February 5, 2018 at 9:36 am PST | by Lou Chibbaro Jr.
Local LA couple raises $300,000 after lawmakers defund Univ. of Tenn. LGBT center

After Tennessee’s Legislature defunded the Pride Center at the University of Tennessee, Chad Goldman and his husband Brian Pendleton organized a Nashville Fundraiser and raised more than $300,000. Left to right: Scott Black, Todd Metcalf, Beth Joslin Roth, Brian Pendleton and Chad Goldman. (Photo from Facebook page of Michael Roth)

A fundraising campaign launched by a gay University of Tennessee graduate and his husband raised more than $300,000 on Feb. 1 in the kickoff event for a plan to establish a private $3 million endowment to permanently fund the LGBT Pride Center at the university’s campus in Knoxville.

Chad Goldman, an alumnus of the university, and his husband, Los Angeles businessman, philanthropist and LGBT rights advocate Brian Pendleton, helped organize the Feb. 1 fundraiser at the Nashville home of another University of Tennessee gay alumnus, Gary Bynum.

Pendleton told the Washington Blade that the three men and many others were motivated to support the fundraising drive in response to a bill passed by the Tennessee Legislature in 2016 that eliminated state funding for the university’s Office for Diversity and Inclusion.

The Pride Center was part of the Office for Diversity and Inclusion. It lost its funding when the legislature defunded the diversity office. Last year, Pendleton and Goldman helped raise $9,000 to keep the Pride Center open and functioning.

“It’s unfortunate we are in this place because of the politics of the legislature, but this effort is not at all about politics,” Goldman told USA Today Network Tennessee. “It’s just about funding a place for LGBTQ and questioning students to go where they can find fellowship and guidance and support at a time that’s very difficult,” he told the news service.

Although the bill approved by the Republican-controlled legislature doesn’t specifically mention the Pride Center, it was introduced when several conservative lawmakers took aim at the Office of Diversity and Inclusion.

Among other things, critics of the office accused it of promoting “political correctness” by encouraging the use of gender-neutral pronouns and supporting an annual student-initiated event called Sex Week, which involves panel discussions and forums addressing issues including sexuality, sexual assault prevention, and sexually transmitted diseases.

University officials have said most of the funding for the Sex Week events comes from student activity fees rather than state funding.

The bill passed by the legislature took effect in May 2016 after Tennessee Gov. Bill Haslam announced he would neither sign nor veto the measure thus allowing it to become law without his signature. One of its two provisions reallocated all funds in the budget for the Office of Diversity and Inclusion at the University of Tennessee-Knoxville for fiscal year 2016-2017 to scholarships for minority students enrolled in the university’s engineering programs.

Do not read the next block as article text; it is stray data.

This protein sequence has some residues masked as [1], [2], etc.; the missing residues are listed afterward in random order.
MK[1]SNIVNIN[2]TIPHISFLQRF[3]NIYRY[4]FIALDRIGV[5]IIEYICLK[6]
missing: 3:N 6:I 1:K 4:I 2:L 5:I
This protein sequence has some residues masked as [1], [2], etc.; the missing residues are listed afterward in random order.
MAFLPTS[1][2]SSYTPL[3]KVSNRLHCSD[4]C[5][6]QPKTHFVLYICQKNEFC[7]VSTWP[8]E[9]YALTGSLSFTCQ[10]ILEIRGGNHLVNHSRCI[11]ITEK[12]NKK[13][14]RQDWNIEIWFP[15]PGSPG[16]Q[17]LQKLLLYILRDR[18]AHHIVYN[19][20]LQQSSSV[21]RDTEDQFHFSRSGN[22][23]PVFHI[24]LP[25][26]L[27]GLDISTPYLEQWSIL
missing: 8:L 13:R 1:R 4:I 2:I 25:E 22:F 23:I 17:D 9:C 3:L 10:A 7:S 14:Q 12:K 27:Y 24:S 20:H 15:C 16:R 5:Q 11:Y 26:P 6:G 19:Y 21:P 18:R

The second provision permanently bans the University of Tennessee from using state funds “to promote the use of gender-neutral pronouns, to promote or inhibit the celebration of religious holidays, or to fund or support Sex Week.”

The bill’s reallocation of state funds for the Office of Diversity and Inclusion to engineering student scholarships technically ended in May 2017. But university officials were reluctant to immediately restore full funding for the diversity office out of concern that the legislature would take action again to block the funds.

State Sen. Todd Gardenhire (R-Chattanooga), a lead sponsor of the State Senate version of the bill, has accused the diversity office of being “very political and polarizing” and giving a “horrible reputation” to the university and the state.

“If they clean up their act, then I’ll focus my attention on something else,” USA Today Network Tennessee quoted him as saying. “But if that office continues to become very radical and polarizing, then I will of course focus my attention back on that to take that money away and apply it to something very useful instead of something very divisive,” he said.

With that political sentiment as a backdrop, Pendleton told the Blade the effort to support the Pride Center through private funding was all the more needed. He noted that university officials are highly supportive of the effort to establish the independent endowment as are other elected officials in the state.

Among those attending the Feb. 1 fundraising event for the endowment in Nashville were University of Tennessee Chancellor Beverly Davenport, the dean of the university’s College of Arts and Sciences Theresa Lee, and U.S. Rep. Jim Cooper (D-Tenn.), whose district includes Nashville.

“We’ll be raising money in cities all around the country and of course including Knoxville,” Pendleton said. “But we’ll be in Atlanta, Washington, D.C., New York City, Los Angeles, making sure that people from all over have an opportunity to help support the Pride Center,” he said.

More information about the fundraising campaign, which is called Vol Means All, can be accessed at volmeansall.org.

Lou Chibbaro Jr. has reported on the LGBT civil rights movement and the LGBT community for more than 30 years, beginning as a freelance writer and later as a staff reporter and currently as Senior News Reporter for the Washington Blade. He has chronicled LGBT-related developments as they have touched on a wide range of social, religious, and governmental institutions, including the White House, Congress, the U.S. Supreme Court, the military, local and national law enforcement agencies and the Catholic Church. Chibbaro has reported on LGBT issues and LGBT participation in local and national elections since 1976. He has covered the AIDS epidemic since it first surfaced in the early 1980s. Follow Lou

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